As CSCs have been reported to be relatively resistant to chemotherapy [1316], we interrogated the response of CSCs and non-CSCs to conventional chemotherapeutic agents (5-Fu or OXA) by CCK-8 activity assays. Indeed, in both XhCRC and SW620 cells, chemotherapy-induced cell death was significantly reduced in CSCs relative to non-CSCs (Fig 2A, P<0.01 in 5-Fu group, P<0.001 in OXA group, 2B, P<0.001), indicating that CSCs may be inherently resistant to chemotherapeutic agents. To determine the final cellular phenotype responsible for this difference, we treated bulk XhCRC and SW620 cells with 5-Fu or OXA for 3 days, and then detected the percentage of cells expressing CD133 by flow cytometry. As expected, CD133+ cells increased 0.5-1-fold after chemotherapeutic treatment (Fig 1D and 1E), and furthermore, the residual CRC cells (i.e., containing more CD133+ cells) also showed an increased sphere-forming capacity (Fig 2E, P<0.01, 2F, P<0.001), suggesting that chemotherapy, indeed, enriches CSCs in colorectal cancer through CSC-cell-autonomous chemoresistance.

Fig 2. CSCs display cell-autonomous resistance to chemotherapy.

(A, B) Cell death analysis of CSCs and non-CSCs from XhCRC or SW620 cells was assessed by CCK-8 activity assay upon chemotherapeutic treatment (5-Fu or OXA).**P< 0.01, ***P< 0.001. (C, D) Enrichment of CSCs in bulk cells from XhCRC (C) and SW620 cells (D) was assessed by FACS analysis based on CD133 expression upon chemotherapy. (E, F) Sphere-forming capacity of bulk cells (XhCRC or SW620 cells) pre-treated by chemotherapeutic agents or DMSO (Ctrl). **P< 0.01, ***P< 0.001.

Fibroblast-derived conditioned medium primed SW620 CSCs and thus contributed to drug resistance

Recent studies have shown that tumor microenvironment mediates drug resistance [17],and carcinoma-associated fibroblasts (CAFs), as an important component of microenvironment, are deeply involved in chemotherapeutic resistance [18, 19]. Indeed, upon chemotherapy treatment, CAFs could be activated and maintained CSCs pool thus contributing to drug resistance [20]. However, a recent study has shown that CAFs, even without activation of chemotherapeutic agents, promote tumor stemness in colorectal cancer [21], implying that CAFs may prime CRC cells to increase tumor stemness before chemotherapy, and which may thus contribute to therapeutic resistance.

To determine whether fibroblasts prime CSCs thus contributing to drug resistance, we harvested conditioned medium from cultured 18Co (18Co-CM) without administration of chemotherapeutic agents. We then performed sphere formation assays with 18Co-CM in SW620 CSCs upon administration of 5-Fu or OXA. Expectedly, 18Co-CM treated SW620 CSCs generated more and larger spheres than SW620 CSCs in control medium (P<0.001) (Fig 3A). To further confirm the effects of 18Co-CM in vivo, we implanted 50,000 CSCs subcutaneously into bilateral backs of female balb/c-nu mice (n = 5), which were intraperitoneally injected with chemotherapeutic agents every week and also received injection of 18Co-CM or control medium every 2 days. In concordance with in vitro results, 18Co-CM treated mice manifested higher tumor incidence, faster tumor growth and larger tumors, illustrating that 18Co-CM is able to protect xenograft tumors from chemotherapy (Fig 3B and 3C).These findings suggest that fibroblast-derived conditioned medium without chemotherapy treatment may prime CSCs and thus promote chemoresistance in CRC.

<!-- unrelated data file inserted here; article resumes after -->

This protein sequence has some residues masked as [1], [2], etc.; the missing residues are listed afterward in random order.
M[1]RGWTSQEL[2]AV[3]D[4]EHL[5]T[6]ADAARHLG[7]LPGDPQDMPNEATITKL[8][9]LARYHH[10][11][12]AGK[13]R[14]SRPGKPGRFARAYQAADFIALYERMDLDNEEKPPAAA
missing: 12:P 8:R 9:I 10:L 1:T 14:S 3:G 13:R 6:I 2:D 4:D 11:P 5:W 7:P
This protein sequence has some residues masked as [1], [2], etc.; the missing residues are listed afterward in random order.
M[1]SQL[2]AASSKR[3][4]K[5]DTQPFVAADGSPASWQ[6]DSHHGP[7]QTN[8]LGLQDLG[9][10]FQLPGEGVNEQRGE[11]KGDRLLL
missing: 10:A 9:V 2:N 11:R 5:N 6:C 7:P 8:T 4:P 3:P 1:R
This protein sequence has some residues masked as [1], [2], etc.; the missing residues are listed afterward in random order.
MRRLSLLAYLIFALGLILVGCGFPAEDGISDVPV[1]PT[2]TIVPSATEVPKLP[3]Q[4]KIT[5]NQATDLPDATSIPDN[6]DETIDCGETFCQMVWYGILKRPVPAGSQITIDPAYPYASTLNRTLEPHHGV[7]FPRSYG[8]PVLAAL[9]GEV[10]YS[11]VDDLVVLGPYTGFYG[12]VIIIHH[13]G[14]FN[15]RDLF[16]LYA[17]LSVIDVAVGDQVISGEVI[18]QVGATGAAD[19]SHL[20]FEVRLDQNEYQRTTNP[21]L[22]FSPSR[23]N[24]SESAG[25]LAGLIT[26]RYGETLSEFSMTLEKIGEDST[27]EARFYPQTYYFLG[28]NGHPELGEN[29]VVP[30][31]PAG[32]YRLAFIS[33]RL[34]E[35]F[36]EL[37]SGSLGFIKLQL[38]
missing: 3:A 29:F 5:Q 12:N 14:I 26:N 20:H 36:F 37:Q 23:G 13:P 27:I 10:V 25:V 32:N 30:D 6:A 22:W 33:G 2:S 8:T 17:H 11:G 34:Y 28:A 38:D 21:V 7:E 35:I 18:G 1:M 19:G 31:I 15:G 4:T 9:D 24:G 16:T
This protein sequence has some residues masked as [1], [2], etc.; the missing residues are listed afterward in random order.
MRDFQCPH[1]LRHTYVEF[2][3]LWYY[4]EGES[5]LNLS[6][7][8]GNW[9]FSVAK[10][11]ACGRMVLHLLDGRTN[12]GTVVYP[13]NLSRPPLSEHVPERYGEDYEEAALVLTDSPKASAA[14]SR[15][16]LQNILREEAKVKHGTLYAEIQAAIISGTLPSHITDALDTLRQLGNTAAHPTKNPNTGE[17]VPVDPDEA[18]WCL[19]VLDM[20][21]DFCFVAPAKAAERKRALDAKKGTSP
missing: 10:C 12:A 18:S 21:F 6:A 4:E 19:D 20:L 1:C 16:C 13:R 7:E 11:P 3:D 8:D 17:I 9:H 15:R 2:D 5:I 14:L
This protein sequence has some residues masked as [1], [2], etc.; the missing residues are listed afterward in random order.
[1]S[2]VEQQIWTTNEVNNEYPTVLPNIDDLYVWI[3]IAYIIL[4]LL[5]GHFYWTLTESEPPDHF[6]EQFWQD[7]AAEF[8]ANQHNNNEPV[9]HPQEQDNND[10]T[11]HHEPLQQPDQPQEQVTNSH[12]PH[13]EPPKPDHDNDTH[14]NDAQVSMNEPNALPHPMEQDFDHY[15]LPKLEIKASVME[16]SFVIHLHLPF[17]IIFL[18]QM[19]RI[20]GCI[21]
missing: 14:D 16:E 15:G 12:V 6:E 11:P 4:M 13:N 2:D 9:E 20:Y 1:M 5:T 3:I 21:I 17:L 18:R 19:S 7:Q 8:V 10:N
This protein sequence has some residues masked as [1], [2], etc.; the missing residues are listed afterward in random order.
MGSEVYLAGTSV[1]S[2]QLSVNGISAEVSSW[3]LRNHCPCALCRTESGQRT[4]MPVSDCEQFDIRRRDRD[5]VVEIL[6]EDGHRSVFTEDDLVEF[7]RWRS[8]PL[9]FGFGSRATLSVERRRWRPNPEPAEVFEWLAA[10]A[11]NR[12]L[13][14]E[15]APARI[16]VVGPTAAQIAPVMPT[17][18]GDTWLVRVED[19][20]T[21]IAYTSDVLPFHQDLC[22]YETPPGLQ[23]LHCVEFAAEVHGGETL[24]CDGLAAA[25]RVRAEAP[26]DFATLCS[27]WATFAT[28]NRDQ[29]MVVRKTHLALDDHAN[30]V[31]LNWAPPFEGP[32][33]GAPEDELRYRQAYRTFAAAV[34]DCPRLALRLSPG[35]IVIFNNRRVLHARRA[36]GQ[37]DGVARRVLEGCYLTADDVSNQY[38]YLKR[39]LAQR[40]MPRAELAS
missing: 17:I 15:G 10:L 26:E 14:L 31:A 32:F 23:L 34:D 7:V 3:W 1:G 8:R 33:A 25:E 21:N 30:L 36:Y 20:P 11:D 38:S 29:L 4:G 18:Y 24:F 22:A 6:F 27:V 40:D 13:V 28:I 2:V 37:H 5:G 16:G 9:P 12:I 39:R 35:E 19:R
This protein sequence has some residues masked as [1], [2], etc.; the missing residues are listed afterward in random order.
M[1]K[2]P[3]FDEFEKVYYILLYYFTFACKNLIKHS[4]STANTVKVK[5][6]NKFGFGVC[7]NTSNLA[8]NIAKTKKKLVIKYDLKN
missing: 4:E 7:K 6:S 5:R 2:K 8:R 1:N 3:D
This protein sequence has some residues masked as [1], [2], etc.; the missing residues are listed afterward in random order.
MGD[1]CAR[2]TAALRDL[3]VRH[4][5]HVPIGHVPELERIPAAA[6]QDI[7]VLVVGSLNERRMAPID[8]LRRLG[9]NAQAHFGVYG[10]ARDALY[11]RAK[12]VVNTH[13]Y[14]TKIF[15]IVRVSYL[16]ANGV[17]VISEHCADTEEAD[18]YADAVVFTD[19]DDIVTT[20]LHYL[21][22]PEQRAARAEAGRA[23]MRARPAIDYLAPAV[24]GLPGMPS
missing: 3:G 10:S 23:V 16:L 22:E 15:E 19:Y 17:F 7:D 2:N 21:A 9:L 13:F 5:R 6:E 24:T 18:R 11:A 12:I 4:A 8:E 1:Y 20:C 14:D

Fig 3. 18Co cells prime SW620 CSCs to be more drug resistance via paracrine pathway.

(A) Sphere-forming capacity of SW620 CSCs treated with 18Co-derived CM during chemotherapy (5-Fu or OXA). Representative microscopic images are shown. Scale bars, 100μm. (B, C) 18Co-derived conditioned medium affected tumor growth of SW620 CSCs in female Balb/c-nu mice treated with OXA. Tumor growth curves are shown in C, Shown in D are tumor weights and images at the end of experiments. Data are presented as mean ± SD; *P< 0.1; **P< 0.05; ***P< 0.001.

CAF-derived conditioned medium primed XhCRC CSCs and promoted chemoresistance

To explore whether CAFs prime CSCs isolated from patient-derived xenograft (XhCRC) thus contributing to drug resistance. We first separated and cultured primary carcinoma-associated fibroblasts (CAFs) from a female patient with Duke B colorectal adenocarcinoma, and immunostaining confirmed that these cells were positive for fibroblast markers such as vimentin [22], α-SMA [23] and FAP [24] and negative for epithelial cell marker EpCAM [25] (Fig 4A). We then harvested conditioned medium from cultured CAFs (CAF-CM) and performed sphere-formation assays with CAF-CM or control medium in XhCRC CSCs. Consistent with findings in SW620 CSCs, CAF-CM also promoted sphere-generating capacity of XhCRC CSCs and protected them from chemotherapy (5-Fu or OXA) (Fig 4C, P<0.001 in 5-Fu group, P<0.01 in OXA group). As previously reported, chemotherapy could not only induce cancer cell apoptosis but also alter tumor microenvironment in solid tumors [20, 26]. To evaluate whether chemotherapy makes some differences in tumor-inducing effects of CAFs, we treated CAFs with 5-Fu/OXA or DMSO for 12 hours, and after rinsing chemotherapeutic agents, conditioned medium was harvested as described in Materials and Methods. However, our data revealed that there was no significant difference between chemotherapy-treated CAFs and DMSO-treated CAFs, all CAF-CMs could enhance sphere-forming capacity of XhCRC CSCs (Fig 4D, P<0.001 DMSO-CM/5-Fu vs. control, P<0.01 OXA-CM vs. control), implying that CAFs already prime CSCs through paracrine manner prior to chemotherapy. To further explore the effects of CAF-CM on tumor growth of XhCRC CSCs, we subcutaneously injected 50,000 XhCRC CSCs into bilateral backs of female NOD/SCID mice (n = 4), which simultaneously received OXA and CAF-CM. Consistent with in vitro findings, CAF-CM-treated XhCRC CSCs generated faster-growing and larger tumors when compared with control medium (Fig 4E and 4F). Similarly, upon treatment with 5-Fu, CAF-CM-treated XhCRC CSCs initiated more tumors when compared with control medium (Fig 4G).

Fig 4. CAFs prime XhCRC CSCs to be more drug resistance through paracrine pathway.